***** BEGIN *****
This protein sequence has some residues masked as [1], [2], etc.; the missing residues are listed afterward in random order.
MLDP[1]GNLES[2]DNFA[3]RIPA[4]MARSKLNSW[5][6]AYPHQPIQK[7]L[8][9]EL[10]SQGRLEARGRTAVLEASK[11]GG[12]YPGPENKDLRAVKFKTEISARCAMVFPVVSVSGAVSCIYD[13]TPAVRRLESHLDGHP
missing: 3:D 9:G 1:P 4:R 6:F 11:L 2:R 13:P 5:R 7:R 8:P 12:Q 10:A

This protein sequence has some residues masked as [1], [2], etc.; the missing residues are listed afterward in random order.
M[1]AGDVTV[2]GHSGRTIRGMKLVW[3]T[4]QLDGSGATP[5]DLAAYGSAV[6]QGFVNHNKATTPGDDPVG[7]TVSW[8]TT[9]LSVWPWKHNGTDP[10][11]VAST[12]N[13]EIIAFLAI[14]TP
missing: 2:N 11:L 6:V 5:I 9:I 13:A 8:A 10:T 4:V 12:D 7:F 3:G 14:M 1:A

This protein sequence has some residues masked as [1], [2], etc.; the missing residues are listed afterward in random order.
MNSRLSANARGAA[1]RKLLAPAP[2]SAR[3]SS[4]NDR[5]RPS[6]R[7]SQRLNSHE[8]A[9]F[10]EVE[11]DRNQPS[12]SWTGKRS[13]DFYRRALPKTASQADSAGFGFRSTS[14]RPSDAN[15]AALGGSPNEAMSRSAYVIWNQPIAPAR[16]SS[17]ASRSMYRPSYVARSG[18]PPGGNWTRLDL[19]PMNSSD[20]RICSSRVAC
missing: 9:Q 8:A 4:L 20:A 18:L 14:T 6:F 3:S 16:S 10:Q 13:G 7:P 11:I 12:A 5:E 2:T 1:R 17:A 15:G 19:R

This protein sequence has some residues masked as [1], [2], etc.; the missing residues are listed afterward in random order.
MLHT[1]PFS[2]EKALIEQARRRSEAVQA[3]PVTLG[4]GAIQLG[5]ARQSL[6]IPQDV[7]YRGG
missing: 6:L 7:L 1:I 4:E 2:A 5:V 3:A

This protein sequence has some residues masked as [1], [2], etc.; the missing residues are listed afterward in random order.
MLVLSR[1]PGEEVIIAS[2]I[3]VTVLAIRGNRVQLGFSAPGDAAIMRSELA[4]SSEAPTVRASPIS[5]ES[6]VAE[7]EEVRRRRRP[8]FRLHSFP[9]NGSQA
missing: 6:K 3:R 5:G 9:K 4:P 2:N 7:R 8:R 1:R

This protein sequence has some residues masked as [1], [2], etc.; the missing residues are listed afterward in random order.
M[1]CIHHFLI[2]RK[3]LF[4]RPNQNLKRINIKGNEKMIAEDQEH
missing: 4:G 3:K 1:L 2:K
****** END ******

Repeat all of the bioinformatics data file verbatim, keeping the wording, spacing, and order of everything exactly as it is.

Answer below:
This protein sequence has some residues masked as [1], [2], etc.; the missing residues are listed afterward in random order.
MLDP[1]GNLES[2]DNFA[3]RIPA[4]MARSKLNSW[5][6]AYPHQPIQK[7]L[8][9]EL[10]SQGRLEARGRTAVLEASK[11]GG[12]YPGPENKDLRAVKFKTEISARCAMVFPVVSVSGAVSCIYD[13]TPAVRRLESHLDGHP
missing: 3:D 9:G 1:P 4:R 6:F 11:L 2:R 13:P 5:R 7:R 8:P 12:Q 10:A

This protein sequence has some residues masked as [1], [2], etc.; the missing residues are listed afterward in random order.
M[1]AGDVTV[2]GHSGRTIRGMKLVW[3]T[4]QLDGSGATP[5]DLAAYGSAV[6]QGFVNHNKATTPGDDPVG[7]TVSW[8]TT[9]LSVWPWKHNGTDP[10][11]VAST[12]N[13]EIIAFLAI[14]TP
missing: 2:N 11:L 6:V 5:I 9:I 13:A 8:A 10:T 4:V 12:D 7:F 3:G 14:M 1:A

This protein sequence has some residues masked as [1], [2], etc.; the missing residues are listed afterward in random order.
MNSRLSANARGAA[1]RKLLAPAP[2]SAR[3]SS[4]NDR[5]RPS[6]R[7]SQRLNSHE[8]A[9]F[10]EVE[11]DRNQPS[12]SWTGKRS[13]DFYRRALPKTASQADSAGFGFRSTS[14]RPSDAN[15]AALGGSPNEAMSRSAYVIWNQPIAPAR[16]SS[17]ASRSMYRPSYVARSG[18]PPGGNWTRLDL[19]PMNSSD[20]RICSSRVAC
missing: 9:Q 8:A 4:L 20:A 18:L 14:T 6:F 3:S 16:S 10:Q 13:G 7:P 11:I 12:A 5:E 2:T 1:R 17:A 15:G 19:R

This protein sequence has some residues masked as [1], [2], etc.; the missing residues are listed afterward in random order.
MLHT[1]PFS[2]EKALIEQARRRSEAVQA[3]PVTLG[4]GAIQLG[5]ARQSL[6]IPQDV[7]YRGG
missing: 6:L 7:L 1:I 4:E 2:A 5:V 3:A

This protein sequence has some residues masked as [1], [2], etc.; the missing residues are listed afterward in random order.
MLVLSR[1]PGEEVIIAS[2]I[3]VTVLAIRGNRVQLGFSAPGDAAIMRSELA[4]SSEAPTVRASPIS[5]ES[6]VAE[7]EEVRRRRRP[8]FRLHSFP[9]NGSQA
missing: 6:K 3:R 5:G 9:K 4:P 2:N 7:R 8:R 1:R

This protein sequence has some residues masked as [1], [2], etc.; the missing residues are listed afterward in random order.
M[1]CIHHFLI[2]RK[3]LF[4]RPNQNLKRINIKGNEKMIAEDQEH
missing: 4:G 3:K 1:L 2:K